Global oil demand could plummet by 18.7 million bpd in April, deepening an expected demand plunge of 10.5 million bpd for March, Goldman Sachs said, while the coronavirus pandemic continues to claim thousands of lives and forces a growing number of major economies into lockdown.
“A demand shock of this magnitude will overwhelm any supply response including any potential core-Organization of the Petroleum Exporting Countries output freeze or cut,” Goldman Sachs said in a note this week, as carried by Reuters.
According to the investment bank, such a demand shock would need several million barrels of oil per day taken off the market.
Goldman Sachs’s view about demand destruction is echoed by the world’s largest independent oil trader, Vitol, as analysts and trading houses race to reduce their demand outlooks and oil price forecasts by the week.
Vitol expects that oil demand could slump by 15 to 20 million bpd at its peak over the next few weeks, chief executive Russell Hardy told Bloomberg in an interview earlier this week. On an annual basis, Hardy said, this would contribute to a demand decline of 5 million bpd.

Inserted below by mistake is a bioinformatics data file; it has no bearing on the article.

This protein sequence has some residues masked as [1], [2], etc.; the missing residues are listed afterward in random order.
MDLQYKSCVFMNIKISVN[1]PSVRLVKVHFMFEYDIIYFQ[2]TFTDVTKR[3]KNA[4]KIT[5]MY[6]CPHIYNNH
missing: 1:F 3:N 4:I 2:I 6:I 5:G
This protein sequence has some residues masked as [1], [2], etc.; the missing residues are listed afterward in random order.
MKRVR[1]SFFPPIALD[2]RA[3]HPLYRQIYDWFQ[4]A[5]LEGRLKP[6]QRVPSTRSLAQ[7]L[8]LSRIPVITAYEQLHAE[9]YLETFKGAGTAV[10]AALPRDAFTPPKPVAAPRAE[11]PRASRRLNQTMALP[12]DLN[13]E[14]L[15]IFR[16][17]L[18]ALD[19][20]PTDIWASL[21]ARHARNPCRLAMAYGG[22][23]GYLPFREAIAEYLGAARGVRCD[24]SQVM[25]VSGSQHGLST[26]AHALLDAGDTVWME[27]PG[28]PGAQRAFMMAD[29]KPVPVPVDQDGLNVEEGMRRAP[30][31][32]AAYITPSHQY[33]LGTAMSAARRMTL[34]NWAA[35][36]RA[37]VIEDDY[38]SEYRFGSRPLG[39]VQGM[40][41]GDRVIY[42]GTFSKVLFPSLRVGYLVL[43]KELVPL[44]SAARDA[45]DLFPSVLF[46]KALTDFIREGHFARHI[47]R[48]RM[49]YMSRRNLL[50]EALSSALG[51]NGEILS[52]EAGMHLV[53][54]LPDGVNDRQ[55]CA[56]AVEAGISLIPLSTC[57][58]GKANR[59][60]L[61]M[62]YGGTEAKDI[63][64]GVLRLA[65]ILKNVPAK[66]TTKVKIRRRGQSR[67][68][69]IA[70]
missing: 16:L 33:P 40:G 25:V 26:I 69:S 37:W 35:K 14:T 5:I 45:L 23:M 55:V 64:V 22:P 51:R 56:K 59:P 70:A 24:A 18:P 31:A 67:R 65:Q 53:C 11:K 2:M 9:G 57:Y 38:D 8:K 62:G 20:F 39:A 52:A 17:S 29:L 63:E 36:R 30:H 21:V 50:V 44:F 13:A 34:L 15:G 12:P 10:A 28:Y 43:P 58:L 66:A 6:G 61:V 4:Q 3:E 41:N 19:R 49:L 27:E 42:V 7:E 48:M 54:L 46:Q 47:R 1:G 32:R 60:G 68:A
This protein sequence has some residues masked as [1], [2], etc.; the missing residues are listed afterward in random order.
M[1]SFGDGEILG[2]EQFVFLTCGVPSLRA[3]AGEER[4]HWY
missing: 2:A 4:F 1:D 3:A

“It’s pretty huge in terms of anything we’ve had to deal with before,” Vitol’s chief executive said.
This week, Barclays slashed its oil price estimates for this year for the second time in two weeks, expecting WTI Crude to average $28 a barrel in 2020 due to the demand shock from the coronavirus and the supply shock from the Saudi-Russian oil price war. As early as March 9, Goldman Sachs had warned that $20 oil was on the horizon.
Amid reports that the U.S. is pressuring Saudi Arabia to backpedal on its promise to flood the market with oil when demand is cratering, ING strategists Warren Patterson and Wenyu Yao said on Thursday that “The issue for the oil market is that even if we do see some restraint from the Saudis, the world is still set to see a significant oil surplus over 2Q20, given the demand hit we are currently seeing.”
“Our base case view is that the price war continues over the upcoming quarter, which would see ICE Brent moving towards US$20/bbl over 2Q20,” ING’s strategists said.
By Tsvetana Paraskova for Oilprice.com